First visit?

Welcome to Kadampa Life.lotuses

There are now well  over 400 articles on this site, covering a wide variety of subjects, all on the theme of transforming our daily lives, work, relationships, society, world, present & future, etc, through meditation and Buddhist ideas — making real spiritual progress and helping others.

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32 thoughts on “First visit?”

  1. Hello Luna, I always follow your blog and recommend to my sangha friends here in Brazil, a post more incredible than the other, I love your way of writing.

    I haven’t researched it yet, but I would like to know if you have any post that talks more details about the life of Geshe-la, told the life style of Buddha, with details of personal life, childhood, in the monastery, in the formation of the NKT, inspiration to write books, etc … If you have a post like that, I think it would be very inspiring to see your entire trajectory.

  2. My friend told me this is a wonderful blog. I’m so glad to have found you.

  3. Hello there, I’ve been reading some of your articles and they are so beautifully worded and inspiring, your mind is truly very pure and blessed to have such wisdom and I’m rejoicing in having met these articles! I have been a Kadampa practitioner for about a year and I love how you are able to take the wisdom of the tradition and make it accessible to everyone. I have shared these articles with people and it is really making such a difference in others lives including my own so I just want to express my gratitude. I aspire to be able to acquire and express my knowledge as clearly as you do someday so I can help others towards enlightenment as well!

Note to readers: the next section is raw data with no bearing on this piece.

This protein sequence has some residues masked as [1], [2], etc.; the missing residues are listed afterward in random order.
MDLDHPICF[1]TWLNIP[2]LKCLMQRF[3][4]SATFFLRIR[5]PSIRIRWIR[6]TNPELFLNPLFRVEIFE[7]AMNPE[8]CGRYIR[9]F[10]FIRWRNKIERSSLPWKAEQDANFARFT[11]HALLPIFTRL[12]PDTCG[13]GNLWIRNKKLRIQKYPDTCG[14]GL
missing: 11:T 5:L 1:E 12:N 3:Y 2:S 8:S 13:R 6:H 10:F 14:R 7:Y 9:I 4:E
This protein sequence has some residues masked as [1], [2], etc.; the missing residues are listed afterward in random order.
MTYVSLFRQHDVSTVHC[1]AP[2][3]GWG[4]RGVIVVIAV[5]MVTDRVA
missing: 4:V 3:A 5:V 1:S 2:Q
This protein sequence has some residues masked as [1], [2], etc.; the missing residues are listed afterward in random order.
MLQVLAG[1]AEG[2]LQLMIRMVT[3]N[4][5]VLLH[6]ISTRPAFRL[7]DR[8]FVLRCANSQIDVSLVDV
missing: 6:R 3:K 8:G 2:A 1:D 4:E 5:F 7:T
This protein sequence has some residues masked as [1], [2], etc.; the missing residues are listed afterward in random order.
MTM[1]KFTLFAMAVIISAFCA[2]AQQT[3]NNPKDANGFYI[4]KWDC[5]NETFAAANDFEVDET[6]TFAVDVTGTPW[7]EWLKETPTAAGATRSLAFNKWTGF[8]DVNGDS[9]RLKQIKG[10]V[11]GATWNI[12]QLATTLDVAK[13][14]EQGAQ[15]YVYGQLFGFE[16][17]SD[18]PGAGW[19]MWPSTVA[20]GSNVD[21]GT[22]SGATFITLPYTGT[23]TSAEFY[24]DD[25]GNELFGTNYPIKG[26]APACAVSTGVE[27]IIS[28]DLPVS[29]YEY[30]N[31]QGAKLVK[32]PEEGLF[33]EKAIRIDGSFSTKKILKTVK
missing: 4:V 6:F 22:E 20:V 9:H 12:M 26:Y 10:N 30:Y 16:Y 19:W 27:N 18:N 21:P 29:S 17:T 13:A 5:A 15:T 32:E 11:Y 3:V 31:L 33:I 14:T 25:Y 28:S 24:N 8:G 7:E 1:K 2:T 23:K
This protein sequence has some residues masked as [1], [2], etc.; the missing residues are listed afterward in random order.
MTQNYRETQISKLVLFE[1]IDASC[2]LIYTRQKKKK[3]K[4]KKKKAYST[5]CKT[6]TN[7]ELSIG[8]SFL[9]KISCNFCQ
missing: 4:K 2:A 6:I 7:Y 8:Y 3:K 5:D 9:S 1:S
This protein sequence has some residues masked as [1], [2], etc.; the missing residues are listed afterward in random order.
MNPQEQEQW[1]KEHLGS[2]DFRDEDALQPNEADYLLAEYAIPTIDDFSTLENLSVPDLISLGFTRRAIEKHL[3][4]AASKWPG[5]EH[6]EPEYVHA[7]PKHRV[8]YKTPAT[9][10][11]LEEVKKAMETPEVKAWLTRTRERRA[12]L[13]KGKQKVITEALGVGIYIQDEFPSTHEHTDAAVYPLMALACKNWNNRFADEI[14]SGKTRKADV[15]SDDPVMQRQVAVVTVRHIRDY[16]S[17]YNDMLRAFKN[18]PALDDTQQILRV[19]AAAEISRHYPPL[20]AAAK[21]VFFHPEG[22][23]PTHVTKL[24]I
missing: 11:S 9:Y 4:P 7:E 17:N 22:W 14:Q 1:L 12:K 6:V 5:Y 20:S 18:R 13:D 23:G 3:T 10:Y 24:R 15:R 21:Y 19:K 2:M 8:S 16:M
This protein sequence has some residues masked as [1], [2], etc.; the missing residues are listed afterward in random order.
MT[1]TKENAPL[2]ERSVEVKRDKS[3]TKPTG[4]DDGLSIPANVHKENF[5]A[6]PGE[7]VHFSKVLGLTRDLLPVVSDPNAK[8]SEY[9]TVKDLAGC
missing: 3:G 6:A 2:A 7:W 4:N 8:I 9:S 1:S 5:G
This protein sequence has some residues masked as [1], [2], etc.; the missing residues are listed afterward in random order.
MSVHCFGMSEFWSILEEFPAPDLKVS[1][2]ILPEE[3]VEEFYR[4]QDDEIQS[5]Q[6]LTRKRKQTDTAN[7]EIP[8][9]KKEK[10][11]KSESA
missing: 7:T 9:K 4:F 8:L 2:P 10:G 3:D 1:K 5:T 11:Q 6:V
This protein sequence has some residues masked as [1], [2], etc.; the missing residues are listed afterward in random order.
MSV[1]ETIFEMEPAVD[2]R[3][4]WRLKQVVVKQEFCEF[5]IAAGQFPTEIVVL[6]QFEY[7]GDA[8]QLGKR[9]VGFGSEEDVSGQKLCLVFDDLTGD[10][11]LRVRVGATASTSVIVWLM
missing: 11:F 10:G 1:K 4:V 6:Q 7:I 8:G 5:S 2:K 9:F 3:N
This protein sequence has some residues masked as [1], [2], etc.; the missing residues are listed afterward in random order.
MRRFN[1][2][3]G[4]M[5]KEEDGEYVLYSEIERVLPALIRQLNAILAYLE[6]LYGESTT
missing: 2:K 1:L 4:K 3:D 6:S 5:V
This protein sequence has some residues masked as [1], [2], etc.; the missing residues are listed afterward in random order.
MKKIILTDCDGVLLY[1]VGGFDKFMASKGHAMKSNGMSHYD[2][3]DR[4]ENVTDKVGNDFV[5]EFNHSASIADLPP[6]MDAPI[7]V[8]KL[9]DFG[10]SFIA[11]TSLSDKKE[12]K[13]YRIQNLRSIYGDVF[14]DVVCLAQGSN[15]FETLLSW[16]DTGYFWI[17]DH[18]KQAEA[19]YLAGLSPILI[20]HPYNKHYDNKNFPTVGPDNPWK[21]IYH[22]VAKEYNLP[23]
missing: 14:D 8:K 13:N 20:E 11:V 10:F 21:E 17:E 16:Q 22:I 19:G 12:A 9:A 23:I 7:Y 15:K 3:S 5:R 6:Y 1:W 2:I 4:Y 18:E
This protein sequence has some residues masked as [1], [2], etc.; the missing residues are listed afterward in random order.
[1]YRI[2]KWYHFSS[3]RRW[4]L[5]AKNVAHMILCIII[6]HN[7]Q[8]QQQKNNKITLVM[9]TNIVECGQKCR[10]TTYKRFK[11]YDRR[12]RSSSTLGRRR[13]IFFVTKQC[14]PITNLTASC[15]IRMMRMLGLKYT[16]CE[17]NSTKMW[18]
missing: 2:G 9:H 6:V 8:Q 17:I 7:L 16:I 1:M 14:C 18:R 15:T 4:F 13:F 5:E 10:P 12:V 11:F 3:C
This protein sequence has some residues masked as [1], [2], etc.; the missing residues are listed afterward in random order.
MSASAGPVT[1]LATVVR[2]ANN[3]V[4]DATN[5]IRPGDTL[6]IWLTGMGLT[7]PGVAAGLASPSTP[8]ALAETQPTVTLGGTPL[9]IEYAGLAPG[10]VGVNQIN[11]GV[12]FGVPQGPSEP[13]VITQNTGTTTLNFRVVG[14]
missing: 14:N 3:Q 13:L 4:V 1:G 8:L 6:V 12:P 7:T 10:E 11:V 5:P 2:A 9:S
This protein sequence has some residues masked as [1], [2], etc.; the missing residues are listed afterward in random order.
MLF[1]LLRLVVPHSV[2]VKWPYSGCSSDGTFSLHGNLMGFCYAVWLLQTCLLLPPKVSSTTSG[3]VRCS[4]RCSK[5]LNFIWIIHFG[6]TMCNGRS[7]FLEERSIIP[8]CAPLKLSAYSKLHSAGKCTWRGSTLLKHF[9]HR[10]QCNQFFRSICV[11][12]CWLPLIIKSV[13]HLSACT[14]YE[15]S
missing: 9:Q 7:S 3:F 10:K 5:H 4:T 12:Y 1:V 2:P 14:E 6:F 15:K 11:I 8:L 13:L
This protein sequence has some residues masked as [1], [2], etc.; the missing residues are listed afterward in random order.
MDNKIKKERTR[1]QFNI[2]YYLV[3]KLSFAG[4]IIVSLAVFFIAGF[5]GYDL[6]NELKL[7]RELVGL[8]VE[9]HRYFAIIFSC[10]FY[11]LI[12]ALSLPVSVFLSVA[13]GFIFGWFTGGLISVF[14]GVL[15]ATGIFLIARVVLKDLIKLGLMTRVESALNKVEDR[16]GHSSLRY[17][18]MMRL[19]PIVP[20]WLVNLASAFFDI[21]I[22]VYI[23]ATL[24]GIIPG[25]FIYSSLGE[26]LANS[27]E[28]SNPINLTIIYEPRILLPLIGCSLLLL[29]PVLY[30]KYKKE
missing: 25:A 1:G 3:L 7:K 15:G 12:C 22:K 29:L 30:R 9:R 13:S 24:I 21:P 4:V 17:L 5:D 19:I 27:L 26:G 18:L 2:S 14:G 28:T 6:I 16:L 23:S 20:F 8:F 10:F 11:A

1. Gosh, that really is a very kind and gracious comment! I am so happy to be able to help in this way, paying forward a tiny fraction of the kindness i have received. I hope you enjoy your practice more and more as the months go by, I have a feeling you will. x

    2. Thank you for expressing my feelings so perfectly Madalyn. I couldn’t agree with you more about the value and preciousness of this website. Much love to all bloggers, commenters and consumers.

  4. Hello from overseas somewhere. Just happened to find your Blog. explore it, lol. I´m a recent practitioner, about 5 months. Been reading and hearing bad things about Modern Buddhism. Having second thoughts as to whether this is the right path for me. Things are maybe moving too fast? Get it, lol ( I don´t mind if you don´t get it…)

      1. This my first read and I find it most interesting and enlightening. I have been a student of religions in general since the early 1970’s and am still questing. I wrote the following observation in the late 70’s. It seems particularly appropriate now.

        Now is the time for all good men
        To come to the aid of their
        Country….or perhaps each other.

        All thought is a sea,
        All thought is a placid sea.
        A pebble cast from a distant
        Shore will cause a ripple, whose
        Force Will eventually be felt
        And recorded on the opposite shore.

        Man is connected to man as islands are,
        Beneath the surface.
        Beyond that which is evident to the naked eye.
        Fore those who care to probe the depths,
        The truth is there and it is found.

        May each man find his own truth in
        his own time.

    1. Hello Joseph – just wanted to say I understand your concerns. I started looking into Buddhism about 13 years ago, and began by following a Zen path. After some time I realised it wasn’t for me, though Buddhism still was, so kept looking and eventually discovered a group of Pureland Buddhists. They were intelligent, sincere and caring but after a while I found the “devotional” aspect of Pureland too uncomfortable for me.